By DeWayne Wickham
If you want to learn something about the impact of social media, you might try discerning fact from fiction in "The Social Network," a new movie that purports to tell the story of how Facebook came into existence.
But if what you’re looking for is a quick primer on the real-life impact that social media have had on our society, you don’t have to spend two hours in a dark theater surrounded by people who may not be your (Facebook) friends. Just type the names Tyler Clementi and Anthony Graber into a search engine.
What happened to Clementi and Graber is a troubling commentary on an individual’s expectation of privacy in a world overrun by technology that all too often peers behind the curtains of our lives. But their stories also are proof of just how much social media have reinforced Marshall McLuhan’s prophesy that “the medium is the message.”
Sadly, Clementi committed suicide after his roommate and another student allegedly used a webcam to surreptitiously transmit a sexual encounter the 18-year-old Rutgers University freshman had in his dorm room with another male. The roommate, Dharun Ravi, then used his Twitter account to say he would broadcast another live sex act involving Clementi.
Apparently distraught by this humiliating invasion of his privacy, Clementi used his cellphone to make a final posting to his Facebook page: “Jumping off the gw bridge sorry.” Moments later he plunged from the George Washington Bridge into the Hudson River.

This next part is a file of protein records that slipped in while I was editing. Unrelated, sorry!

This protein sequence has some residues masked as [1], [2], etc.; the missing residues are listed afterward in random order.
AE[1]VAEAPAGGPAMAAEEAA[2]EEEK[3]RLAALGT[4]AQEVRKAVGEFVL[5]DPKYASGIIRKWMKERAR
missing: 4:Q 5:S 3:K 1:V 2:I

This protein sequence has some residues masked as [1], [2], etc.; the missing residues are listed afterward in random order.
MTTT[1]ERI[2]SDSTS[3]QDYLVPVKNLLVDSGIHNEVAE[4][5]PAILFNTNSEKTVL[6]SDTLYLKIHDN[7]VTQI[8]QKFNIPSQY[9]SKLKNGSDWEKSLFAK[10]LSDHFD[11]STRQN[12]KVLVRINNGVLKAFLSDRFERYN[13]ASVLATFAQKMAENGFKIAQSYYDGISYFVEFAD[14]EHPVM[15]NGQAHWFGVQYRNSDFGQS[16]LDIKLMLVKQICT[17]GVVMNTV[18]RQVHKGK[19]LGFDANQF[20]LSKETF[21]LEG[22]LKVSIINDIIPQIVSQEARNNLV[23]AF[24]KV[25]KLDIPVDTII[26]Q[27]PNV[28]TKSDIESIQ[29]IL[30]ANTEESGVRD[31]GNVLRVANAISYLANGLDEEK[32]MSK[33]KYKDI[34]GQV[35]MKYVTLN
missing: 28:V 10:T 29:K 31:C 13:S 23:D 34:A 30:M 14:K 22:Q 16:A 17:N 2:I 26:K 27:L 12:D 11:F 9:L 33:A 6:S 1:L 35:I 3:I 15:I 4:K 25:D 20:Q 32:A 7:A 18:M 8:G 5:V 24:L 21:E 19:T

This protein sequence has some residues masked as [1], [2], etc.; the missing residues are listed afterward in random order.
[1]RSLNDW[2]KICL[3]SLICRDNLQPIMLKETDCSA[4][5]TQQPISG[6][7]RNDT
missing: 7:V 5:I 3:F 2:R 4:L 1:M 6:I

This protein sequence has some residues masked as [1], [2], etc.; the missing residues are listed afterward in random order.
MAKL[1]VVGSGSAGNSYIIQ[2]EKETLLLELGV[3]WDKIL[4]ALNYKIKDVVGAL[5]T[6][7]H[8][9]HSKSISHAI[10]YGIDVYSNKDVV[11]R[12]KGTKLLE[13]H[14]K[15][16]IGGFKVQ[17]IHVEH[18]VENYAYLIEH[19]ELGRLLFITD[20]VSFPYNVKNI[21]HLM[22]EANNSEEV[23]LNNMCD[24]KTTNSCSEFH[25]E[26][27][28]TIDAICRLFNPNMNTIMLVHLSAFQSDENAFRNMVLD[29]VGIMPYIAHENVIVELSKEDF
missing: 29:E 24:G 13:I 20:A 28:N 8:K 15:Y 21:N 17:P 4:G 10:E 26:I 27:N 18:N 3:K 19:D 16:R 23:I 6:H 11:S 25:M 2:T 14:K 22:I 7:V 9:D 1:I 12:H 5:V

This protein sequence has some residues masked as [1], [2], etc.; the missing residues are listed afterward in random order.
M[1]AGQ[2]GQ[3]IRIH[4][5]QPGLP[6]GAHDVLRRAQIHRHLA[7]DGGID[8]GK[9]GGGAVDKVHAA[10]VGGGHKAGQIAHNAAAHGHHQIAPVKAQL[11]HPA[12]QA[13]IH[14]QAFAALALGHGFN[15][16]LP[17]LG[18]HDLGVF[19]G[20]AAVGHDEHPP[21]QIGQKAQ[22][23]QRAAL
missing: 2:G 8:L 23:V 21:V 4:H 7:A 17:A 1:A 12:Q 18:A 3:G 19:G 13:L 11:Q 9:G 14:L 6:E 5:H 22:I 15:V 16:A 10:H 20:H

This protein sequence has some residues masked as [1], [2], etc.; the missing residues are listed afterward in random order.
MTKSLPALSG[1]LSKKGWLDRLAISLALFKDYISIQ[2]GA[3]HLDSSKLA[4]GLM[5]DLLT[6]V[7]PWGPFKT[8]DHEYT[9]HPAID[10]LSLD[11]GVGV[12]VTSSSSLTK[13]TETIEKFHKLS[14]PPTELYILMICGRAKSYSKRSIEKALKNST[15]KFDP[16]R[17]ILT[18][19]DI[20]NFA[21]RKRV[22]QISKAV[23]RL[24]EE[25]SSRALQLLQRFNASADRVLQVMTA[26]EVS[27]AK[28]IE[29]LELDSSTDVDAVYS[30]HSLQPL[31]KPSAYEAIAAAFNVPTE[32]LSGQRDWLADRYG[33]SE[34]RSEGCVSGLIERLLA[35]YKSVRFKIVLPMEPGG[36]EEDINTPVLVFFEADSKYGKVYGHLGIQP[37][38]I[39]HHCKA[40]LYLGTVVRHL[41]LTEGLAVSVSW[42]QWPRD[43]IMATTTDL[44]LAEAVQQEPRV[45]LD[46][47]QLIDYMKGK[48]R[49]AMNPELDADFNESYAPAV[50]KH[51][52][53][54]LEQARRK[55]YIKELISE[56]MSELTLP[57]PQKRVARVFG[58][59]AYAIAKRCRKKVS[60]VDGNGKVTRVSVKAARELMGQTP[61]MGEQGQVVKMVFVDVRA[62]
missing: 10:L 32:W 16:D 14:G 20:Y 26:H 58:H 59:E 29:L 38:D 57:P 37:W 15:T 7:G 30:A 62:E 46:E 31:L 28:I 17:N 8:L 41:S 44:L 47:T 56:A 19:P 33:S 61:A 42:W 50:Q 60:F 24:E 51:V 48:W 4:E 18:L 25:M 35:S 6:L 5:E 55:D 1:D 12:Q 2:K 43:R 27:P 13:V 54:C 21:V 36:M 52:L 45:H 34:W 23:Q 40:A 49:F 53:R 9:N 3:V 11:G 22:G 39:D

As tragic as what happened to Clementi is, his story has become an international cause célèbre, in no small part because it played out in cyberspace. Clementi complained about the video streaming of his sex act on a Yahoo gay message board, New York’s Daily News reported. And less than two weeks after he used Facebook to bid this life adieu, a Facebook page created in his honor had over 106,000 supporters.
Graber, on the other hand, wasn’t victimized by a peeping tom; he was accused of invading another person’s privacy. The victim in his case, prosecutors in Harford County, Md., said, was the state trooper who arrested Graber earlier this year.
Graber was stopped while popping wheelies and riding at 80 mph in a 65-mph stretch of Interstate 95. The officer who pulled him over, wearing civilian clothes, jumped out of his unmarked car with his gun drawn. Only after ordering Graber to get off his bike did he identify himself as a law enforcement officer.
All of this was captured on the helmet camera Graber wore that day. He posted the video on YouTube a week later. Soon after that, the 25-year-old Maryland Air National Guardsman was arrested and charged with violating the state’s arcane wiretap law, which prohibits recording a private conversation without the consent of everyone involved.
It didn’t take long for Graber’s case to be propelled through cyberspace — or for the Maryland attorney general’s office to say cops who perform their official duties in public shouldn’t have a legitimate expectation of privacy. Eventually, the charges against Graber were dropped.
Just as technology has turned our vast world into a global village, social media networks have given us access to a virtual town square. Clementi and his tormentors jockeyed for space there. Grab-er used it to rally people to his defense.
And because of this rapidly expanding medium, life for the rest of us will never be the same.